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If Spielberg waited his whole life to do a musical, he shows all that pent up dexterity here. Nearly every scene reveals a kinetic virtuosity for blocking and camera placement. This is probably most notable in the “Tonight” sequence, the first duet between Tony and María. In the original film, the pair largely sit next to each other on a fire escape in a two-shot, proclaiming their love for each other. It’s sweet and a great movie moment, but Spielberg’s camera rarely ever stops save for extreme close-ups on both Zegler and Elgort’s faces in states of complete longing. Otherwise, the filmmaker is always moving and capturing the unbreakable barriers between the pair, such as when he places the actual grating of the fire escape between their faces like a wall, or later the stairs.
But that is just one example of how Spielberg has reimagined and revitalized musical sequences. Robert Wise, a brilliant director in his own right, was able to create many an iconic image in the ’61 film. They’ve lived on in the public imagination for six decades and almost as many generations. However, one aspect of the classic film which never quite worked for me was the emphasis on transporting all (or most) of the elaborate dance choreography from the stage show to the screen. This is likely due to Robbins, the director and choreographer of the Broadway show, being the choreographer and credited co-director of the 1961 movie. Although he might’ve been most focused on just photographing his elaborate choreography on-screen.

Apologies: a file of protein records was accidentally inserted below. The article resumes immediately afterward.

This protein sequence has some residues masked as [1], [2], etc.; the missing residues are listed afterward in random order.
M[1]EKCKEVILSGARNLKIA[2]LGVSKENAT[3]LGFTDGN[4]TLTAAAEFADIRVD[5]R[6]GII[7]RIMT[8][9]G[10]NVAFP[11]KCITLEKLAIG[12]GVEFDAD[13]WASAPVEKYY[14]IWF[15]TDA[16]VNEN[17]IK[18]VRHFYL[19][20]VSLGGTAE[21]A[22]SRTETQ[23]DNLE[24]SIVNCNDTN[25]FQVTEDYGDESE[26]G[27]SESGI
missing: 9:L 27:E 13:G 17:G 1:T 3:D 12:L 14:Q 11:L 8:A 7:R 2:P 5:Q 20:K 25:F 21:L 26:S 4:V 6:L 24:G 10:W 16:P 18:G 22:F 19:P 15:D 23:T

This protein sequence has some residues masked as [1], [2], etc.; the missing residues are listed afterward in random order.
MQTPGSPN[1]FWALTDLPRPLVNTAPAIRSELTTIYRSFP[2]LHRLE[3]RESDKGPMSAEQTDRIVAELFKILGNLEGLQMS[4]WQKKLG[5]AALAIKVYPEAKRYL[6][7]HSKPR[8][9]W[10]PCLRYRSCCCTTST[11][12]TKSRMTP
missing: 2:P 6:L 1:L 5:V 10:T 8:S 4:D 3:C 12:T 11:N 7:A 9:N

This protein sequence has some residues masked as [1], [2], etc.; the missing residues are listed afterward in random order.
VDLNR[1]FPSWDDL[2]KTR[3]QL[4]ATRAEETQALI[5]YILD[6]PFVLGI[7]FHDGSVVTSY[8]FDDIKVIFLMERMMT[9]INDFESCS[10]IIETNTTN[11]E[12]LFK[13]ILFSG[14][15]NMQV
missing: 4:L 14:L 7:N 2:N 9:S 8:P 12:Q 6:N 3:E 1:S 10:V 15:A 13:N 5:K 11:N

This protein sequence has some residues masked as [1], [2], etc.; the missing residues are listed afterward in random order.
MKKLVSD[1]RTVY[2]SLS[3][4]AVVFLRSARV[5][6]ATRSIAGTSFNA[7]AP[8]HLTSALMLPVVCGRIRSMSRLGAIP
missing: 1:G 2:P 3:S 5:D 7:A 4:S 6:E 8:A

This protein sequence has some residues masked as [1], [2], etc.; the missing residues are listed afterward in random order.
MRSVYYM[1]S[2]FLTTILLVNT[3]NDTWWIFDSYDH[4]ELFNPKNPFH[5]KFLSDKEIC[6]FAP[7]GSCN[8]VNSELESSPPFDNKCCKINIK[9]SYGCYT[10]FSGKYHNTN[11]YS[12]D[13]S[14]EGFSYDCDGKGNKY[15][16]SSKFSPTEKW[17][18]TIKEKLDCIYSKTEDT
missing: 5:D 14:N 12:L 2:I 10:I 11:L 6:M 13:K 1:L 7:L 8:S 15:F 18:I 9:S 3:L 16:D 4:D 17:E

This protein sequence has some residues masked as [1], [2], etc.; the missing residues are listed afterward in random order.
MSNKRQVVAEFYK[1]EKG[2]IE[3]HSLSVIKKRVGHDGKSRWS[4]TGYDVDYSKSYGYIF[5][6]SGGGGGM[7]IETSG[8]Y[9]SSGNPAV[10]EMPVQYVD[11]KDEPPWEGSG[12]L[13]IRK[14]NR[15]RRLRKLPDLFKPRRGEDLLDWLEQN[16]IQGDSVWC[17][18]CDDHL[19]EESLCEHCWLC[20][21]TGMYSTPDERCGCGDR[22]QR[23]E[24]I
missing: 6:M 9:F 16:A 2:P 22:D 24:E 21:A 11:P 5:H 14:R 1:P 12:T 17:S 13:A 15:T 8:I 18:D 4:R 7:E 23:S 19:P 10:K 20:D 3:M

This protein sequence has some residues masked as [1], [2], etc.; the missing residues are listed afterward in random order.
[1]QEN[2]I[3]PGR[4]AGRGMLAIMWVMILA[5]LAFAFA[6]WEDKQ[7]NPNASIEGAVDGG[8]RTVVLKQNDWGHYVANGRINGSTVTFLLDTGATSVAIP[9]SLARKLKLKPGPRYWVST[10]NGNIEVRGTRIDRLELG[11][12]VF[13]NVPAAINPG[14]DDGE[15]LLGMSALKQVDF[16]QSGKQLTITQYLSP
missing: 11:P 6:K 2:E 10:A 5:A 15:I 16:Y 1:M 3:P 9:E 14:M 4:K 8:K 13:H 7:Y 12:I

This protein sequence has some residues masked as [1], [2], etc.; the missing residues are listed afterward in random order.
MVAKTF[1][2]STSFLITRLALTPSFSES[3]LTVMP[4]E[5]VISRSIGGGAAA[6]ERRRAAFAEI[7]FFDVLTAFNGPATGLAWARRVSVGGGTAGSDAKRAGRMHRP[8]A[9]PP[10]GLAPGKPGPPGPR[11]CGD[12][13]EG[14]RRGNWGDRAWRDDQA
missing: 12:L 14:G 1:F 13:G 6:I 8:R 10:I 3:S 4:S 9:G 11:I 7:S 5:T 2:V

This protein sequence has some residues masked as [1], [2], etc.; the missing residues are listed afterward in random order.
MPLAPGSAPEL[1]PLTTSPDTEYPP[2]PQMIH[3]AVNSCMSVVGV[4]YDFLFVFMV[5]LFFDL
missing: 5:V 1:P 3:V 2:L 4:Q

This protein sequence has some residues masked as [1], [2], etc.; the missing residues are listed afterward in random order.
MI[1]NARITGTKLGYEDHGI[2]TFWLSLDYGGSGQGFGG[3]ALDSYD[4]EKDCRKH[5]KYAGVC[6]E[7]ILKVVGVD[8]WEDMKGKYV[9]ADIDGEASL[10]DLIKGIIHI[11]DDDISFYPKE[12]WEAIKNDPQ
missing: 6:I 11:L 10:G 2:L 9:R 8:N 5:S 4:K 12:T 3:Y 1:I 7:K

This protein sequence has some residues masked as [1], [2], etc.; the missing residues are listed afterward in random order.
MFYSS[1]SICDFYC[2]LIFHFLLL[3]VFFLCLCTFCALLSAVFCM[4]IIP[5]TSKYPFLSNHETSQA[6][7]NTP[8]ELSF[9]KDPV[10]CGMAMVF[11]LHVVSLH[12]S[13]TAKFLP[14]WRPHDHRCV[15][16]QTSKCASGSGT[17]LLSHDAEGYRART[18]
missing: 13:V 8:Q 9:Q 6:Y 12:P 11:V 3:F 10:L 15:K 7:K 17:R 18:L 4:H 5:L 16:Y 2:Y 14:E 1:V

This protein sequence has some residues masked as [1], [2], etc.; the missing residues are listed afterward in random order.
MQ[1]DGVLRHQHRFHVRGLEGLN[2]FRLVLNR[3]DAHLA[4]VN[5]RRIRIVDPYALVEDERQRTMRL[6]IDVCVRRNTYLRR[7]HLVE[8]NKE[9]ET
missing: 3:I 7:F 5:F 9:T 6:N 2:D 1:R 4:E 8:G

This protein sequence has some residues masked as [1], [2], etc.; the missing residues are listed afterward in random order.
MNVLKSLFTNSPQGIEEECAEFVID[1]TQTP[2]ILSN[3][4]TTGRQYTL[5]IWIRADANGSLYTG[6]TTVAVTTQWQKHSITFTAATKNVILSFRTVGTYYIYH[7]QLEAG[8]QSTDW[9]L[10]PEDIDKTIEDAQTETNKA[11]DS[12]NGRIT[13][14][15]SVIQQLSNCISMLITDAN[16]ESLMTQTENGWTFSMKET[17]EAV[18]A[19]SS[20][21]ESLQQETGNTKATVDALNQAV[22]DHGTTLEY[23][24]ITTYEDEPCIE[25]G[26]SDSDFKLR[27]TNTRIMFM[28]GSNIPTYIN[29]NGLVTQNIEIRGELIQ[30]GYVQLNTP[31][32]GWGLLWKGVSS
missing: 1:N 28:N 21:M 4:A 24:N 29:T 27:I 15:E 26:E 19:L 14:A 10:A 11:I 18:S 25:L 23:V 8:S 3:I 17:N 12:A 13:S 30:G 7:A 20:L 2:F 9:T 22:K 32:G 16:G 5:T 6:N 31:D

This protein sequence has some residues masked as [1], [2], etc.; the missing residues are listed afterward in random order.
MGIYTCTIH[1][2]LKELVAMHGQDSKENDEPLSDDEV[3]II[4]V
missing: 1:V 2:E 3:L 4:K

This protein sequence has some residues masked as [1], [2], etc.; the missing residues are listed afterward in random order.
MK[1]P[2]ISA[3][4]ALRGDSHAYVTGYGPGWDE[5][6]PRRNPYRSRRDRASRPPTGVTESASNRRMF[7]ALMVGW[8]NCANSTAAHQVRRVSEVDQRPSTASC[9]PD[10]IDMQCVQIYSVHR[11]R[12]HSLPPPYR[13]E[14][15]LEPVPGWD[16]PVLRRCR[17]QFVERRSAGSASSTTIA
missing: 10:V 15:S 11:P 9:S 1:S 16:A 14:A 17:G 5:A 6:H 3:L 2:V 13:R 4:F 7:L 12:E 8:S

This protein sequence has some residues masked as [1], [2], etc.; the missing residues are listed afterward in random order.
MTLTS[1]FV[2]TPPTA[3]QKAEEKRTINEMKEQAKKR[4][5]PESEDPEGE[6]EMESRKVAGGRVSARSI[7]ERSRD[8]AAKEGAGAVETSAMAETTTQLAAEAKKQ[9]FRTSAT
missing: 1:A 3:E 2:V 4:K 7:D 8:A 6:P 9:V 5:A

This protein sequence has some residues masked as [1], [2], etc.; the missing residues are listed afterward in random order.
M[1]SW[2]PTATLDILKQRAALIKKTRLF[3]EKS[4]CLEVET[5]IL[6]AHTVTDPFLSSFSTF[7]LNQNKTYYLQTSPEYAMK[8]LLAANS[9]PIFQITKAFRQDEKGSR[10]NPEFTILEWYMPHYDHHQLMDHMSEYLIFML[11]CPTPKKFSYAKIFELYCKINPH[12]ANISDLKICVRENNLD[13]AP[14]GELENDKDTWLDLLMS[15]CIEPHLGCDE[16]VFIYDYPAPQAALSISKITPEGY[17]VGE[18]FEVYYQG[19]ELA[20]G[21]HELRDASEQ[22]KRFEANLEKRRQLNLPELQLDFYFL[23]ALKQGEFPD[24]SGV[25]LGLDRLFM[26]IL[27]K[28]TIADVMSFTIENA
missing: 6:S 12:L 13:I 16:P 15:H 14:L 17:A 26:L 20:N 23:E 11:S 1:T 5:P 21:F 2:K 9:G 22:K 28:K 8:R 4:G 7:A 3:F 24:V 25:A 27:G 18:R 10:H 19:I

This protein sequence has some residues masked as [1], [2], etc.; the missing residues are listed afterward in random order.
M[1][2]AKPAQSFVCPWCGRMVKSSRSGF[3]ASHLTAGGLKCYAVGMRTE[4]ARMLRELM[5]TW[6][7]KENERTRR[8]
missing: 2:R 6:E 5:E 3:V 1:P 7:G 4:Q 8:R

There is no denying much of the dancing in the original film is beautiful, but there are times where it frequently appears to overreach and be “extra,” to use modern youth lingo. To put it nicely, seeing gang members so insistent on doing ballet during the film’s opening moments on an outdoor basketball court, or later bring the movie to a screeching halt for an extended freestyle jazz number after the Rumble where their leader, Riff, has been killed, has always been kitschy.
The latter sequence, “Cool,” was also inexplicably moved in ‘61 from its first act placement in the stage show to appearing on-screen after Riff and Bernardo have died in the second act of the film—and yes, given the original film included an overture and intermission, it was divided like a two-act play. Spielberg wisely returns the song closely to the beginning of the film, so audiences are not impatient about getting back to the plight of Tony and María, and he and Kushner also light on the idea that the song is about Tony trying to prevent Riff from bringing a gun he bought to the Rumble. So the entire sequence keeps much of the jazzy movements but recontextualizes them as a fight between two old friends over a weapon that will eventually get one of them killed later that night. It’s just a much more engaging scene, daddio!
Similarly, Spielberg returns “I Feel Pretty” to immediately after the Rumble, with María’s happiness having an added air of tragedy since we know it’s already been damned. It also allows the film to bring back the original lyric of “I feel pretty, and witty, and bright, and I pity any girl who isn’t me tonight!” Which, for reasons beyond the film’s control, has aged better than the new lyric invented for the ‘61 movie: “I feel pretty, and witty, and gay, and I pity any girl who isn’t me today!”
The actual dynamics between María and the other characters are largely heightened by the new film as well. María and Tony’s wordless courtship at the dance in the new film occurs in private, behind the gym’s bleachers, allowing the pair to share an enchanted moment and an actual flirtatious conversation, as opposed to it happening in front of everyone, a la the ’61 film, and being immediately interrupted by Bernardo. And, in fact, Bernardo’s fly-off-the-handle rage in this regard is much more understandable, and not only because he discovered his little sister coming out from behind the bleachers with a white boy.
Source: Den of Geek